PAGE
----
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News / Business / Clark County Business

Recluse Brew Works in Washougal offers ‘a fizzy yellow beer’ in a welcoming space

Brewery in east Clark County also sees a rotating lineup of food carts outside

By Rachel Pinsky, Columbian freelance food writer
Published: March 15, 2024, 6:03am
7 Photos
An airy industrial space at the Port of Camas-Washougal is home to Recluse Brew Works.
An airy industrial space at the Port of Camas-Washougal is home to Recluse Brew Works. (Photos by Rachel Pinsky) Photo Gallery

WASHOUGAL —  On an unseasonably sunny Friday at 3 p.m., reggae-influenced hip-hop and psychedelic music streamed through the speakers at Recluse Brew Works as patrons sipped crisp ales and lagers made by owner Gus Everson.

Everson started out as a data analyst in Chicago but was captivated by the sounds and smells of brewing beer. He brewed at Widmer and Wayfinder in Portland before finding these two 3,330-square-foot bays inside Building 20 at the Port of Camas-Washougal.

“I overromanticize industrial spaces,” Everson said.

Perhaps this fondness for warehouses and loading docks harkens back to his Midwestern roots or his reclusive nature. Regardless, Everson is pleased to join other notable brewers like 54º40’ Brewing and Grains of Wrath (which is building a production brewery next door) at the port.

At Wayfinder, Everson found his mentor Kevin Davey, who taught him to focus on process, process, process. This philosophy and Everson’s own preferences influence the fermented elixir flowing from the taps at Recluse.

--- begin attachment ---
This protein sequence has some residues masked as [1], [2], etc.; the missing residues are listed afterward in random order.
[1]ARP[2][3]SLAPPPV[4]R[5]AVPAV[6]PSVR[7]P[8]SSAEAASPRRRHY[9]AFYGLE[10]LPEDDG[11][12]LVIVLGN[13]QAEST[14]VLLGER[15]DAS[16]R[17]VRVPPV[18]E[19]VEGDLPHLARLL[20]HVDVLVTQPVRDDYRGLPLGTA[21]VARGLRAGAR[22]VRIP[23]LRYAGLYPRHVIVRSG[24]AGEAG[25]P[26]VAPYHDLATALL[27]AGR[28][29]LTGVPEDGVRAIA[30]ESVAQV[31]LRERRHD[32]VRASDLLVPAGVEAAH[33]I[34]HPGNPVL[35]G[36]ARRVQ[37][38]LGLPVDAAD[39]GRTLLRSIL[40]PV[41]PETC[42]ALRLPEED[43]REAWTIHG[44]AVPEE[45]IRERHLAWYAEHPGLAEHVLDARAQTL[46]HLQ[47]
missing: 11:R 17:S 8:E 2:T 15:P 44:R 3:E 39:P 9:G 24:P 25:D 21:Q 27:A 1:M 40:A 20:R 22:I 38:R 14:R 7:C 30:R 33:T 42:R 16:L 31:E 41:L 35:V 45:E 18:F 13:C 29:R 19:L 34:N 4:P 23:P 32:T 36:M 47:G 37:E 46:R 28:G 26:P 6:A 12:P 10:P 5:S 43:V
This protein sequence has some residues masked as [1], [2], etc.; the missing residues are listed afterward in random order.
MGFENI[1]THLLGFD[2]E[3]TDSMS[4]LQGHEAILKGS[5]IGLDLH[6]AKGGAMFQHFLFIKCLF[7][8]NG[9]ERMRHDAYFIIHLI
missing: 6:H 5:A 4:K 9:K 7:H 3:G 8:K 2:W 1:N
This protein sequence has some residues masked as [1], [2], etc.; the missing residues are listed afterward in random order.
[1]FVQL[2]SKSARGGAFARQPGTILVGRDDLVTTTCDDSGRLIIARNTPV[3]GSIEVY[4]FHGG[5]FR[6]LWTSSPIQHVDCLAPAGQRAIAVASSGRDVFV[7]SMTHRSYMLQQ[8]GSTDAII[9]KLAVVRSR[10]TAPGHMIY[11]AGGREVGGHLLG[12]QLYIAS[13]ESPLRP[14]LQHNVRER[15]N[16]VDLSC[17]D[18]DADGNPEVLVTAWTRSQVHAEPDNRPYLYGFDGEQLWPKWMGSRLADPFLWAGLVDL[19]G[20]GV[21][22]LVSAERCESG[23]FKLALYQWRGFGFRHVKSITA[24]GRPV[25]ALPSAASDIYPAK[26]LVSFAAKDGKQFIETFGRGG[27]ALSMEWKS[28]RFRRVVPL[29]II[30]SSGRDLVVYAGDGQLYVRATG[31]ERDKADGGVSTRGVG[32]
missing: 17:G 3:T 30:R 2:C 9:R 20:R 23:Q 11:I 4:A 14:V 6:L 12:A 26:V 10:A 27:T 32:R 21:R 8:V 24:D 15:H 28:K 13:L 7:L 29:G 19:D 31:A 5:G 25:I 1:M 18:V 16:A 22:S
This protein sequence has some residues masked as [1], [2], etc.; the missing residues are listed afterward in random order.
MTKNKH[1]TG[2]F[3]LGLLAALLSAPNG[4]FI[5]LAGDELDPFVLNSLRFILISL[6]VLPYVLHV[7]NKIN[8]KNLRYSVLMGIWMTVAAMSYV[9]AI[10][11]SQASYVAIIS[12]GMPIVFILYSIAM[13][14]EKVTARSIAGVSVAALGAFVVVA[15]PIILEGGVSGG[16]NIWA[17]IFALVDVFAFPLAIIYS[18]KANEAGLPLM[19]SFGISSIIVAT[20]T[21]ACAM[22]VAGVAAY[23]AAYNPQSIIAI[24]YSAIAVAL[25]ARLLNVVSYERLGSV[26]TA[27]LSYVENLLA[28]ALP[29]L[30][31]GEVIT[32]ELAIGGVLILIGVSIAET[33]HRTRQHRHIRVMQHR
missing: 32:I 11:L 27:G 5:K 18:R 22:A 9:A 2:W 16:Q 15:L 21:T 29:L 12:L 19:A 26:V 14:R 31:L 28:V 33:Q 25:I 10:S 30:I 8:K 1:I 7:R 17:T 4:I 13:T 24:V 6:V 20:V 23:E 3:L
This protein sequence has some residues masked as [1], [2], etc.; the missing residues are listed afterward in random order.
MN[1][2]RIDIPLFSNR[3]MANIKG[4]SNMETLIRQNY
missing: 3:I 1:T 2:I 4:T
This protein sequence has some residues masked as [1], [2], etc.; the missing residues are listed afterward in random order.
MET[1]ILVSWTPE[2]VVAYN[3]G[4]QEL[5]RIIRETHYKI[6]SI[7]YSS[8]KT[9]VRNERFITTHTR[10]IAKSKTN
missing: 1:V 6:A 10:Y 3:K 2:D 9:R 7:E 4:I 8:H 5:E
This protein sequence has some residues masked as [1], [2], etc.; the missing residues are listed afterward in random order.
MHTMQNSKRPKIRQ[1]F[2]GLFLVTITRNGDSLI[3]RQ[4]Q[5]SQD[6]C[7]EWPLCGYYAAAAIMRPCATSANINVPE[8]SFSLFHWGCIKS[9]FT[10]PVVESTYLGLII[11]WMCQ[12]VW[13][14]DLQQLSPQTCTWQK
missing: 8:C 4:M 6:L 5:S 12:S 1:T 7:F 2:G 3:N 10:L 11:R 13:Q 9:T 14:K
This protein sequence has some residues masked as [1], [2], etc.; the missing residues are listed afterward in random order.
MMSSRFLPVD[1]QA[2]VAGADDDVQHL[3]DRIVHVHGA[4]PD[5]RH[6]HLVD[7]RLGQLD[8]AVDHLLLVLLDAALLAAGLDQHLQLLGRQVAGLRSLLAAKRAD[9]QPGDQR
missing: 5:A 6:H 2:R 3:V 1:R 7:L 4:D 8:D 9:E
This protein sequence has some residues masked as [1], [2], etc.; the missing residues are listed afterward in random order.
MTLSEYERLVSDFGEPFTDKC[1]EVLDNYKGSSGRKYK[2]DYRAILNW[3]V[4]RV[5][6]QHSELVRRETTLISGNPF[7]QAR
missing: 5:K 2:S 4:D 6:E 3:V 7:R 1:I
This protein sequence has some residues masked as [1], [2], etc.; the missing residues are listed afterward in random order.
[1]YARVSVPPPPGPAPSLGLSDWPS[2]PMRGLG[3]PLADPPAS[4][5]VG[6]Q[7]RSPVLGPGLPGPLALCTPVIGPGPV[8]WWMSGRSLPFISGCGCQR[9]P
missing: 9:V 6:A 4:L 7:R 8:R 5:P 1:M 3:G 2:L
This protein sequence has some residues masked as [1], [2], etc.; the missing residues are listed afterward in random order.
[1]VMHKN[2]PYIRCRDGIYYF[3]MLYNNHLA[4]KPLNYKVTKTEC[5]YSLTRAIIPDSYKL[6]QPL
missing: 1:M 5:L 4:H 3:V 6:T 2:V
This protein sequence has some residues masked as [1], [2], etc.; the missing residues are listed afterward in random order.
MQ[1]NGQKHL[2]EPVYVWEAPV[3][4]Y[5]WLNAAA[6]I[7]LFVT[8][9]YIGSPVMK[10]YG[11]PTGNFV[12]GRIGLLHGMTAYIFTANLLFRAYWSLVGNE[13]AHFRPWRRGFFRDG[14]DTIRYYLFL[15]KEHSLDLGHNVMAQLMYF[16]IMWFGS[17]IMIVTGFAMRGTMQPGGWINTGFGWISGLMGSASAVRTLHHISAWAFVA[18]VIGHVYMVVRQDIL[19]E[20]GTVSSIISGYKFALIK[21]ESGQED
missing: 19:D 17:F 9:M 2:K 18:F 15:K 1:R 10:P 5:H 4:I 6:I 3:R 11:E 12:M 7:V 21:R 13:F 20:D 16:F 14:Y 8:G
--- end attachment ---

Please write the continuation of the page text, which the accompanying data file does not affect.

If You Go

  • What: Recluse Brew Works
  • Where: 4035 Grant St., Suite 102, Washougal
  • When: 2-8 p.m. Wednesday and Thursday, noon to 8 p.m. Friday and Saturday, noon to 6 p.m. Sunday
  • Information:reclusebrew.works

“I grew up on Miller Light,” Everson said. “There’s something special to me about a fizzy, yellow beer.”

Everson’s own signature brew, RBW Lager ($6), gives that classic clear, smooth Miller Light crispness with craft brewery refinement. The result is a crushable, balanced pint that pairs well with the heavy rotation of food trucks that park outside, one each day, including cheese board and snack purveyor La Femme Fromage as well as Vancouver Farmers Market favorites Kali Kantina and Razo’s Tacos. I wasn’t able to try La Femme Fromage for this article, but Everson said the cheese trios are chosen to meld with the beer in the brewery. He is partial to blue cheese with IPA.

On my visit, Josh and Grace Williams of Kali Kantina were making Filipino food outside. The three day marinated chicken tocino ($13) came succulent and juicy on a bed of fluffy white rice with a side of sliced cucumbers and cherry tomatoes. The grilled tofu ($14), made with Portland legend Ota Tofu, had a nice char on the outside and a tender savory interior. It came with the same sides. Long, crisp pork-filled lumpia ($6) rounded out my order. The Williamses serve their Filipino food regularly at the Vancouver Farmers Market where they also sell their 2 Angry Cats hot sauces.

Taproom manager Richard LaRue, who formerly managed Mayfly Taproom & Bottle Shop in North Portland, helped Everson create a welcoming space through tunes and art as well as partnering with a rotating list of stellar food trucks. LaRue keeps an updated food truck schedule on the event tab of the brewery’s website. He’s also planning events like a 5K brewery to beach run in late April.

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Columbian freelance food writer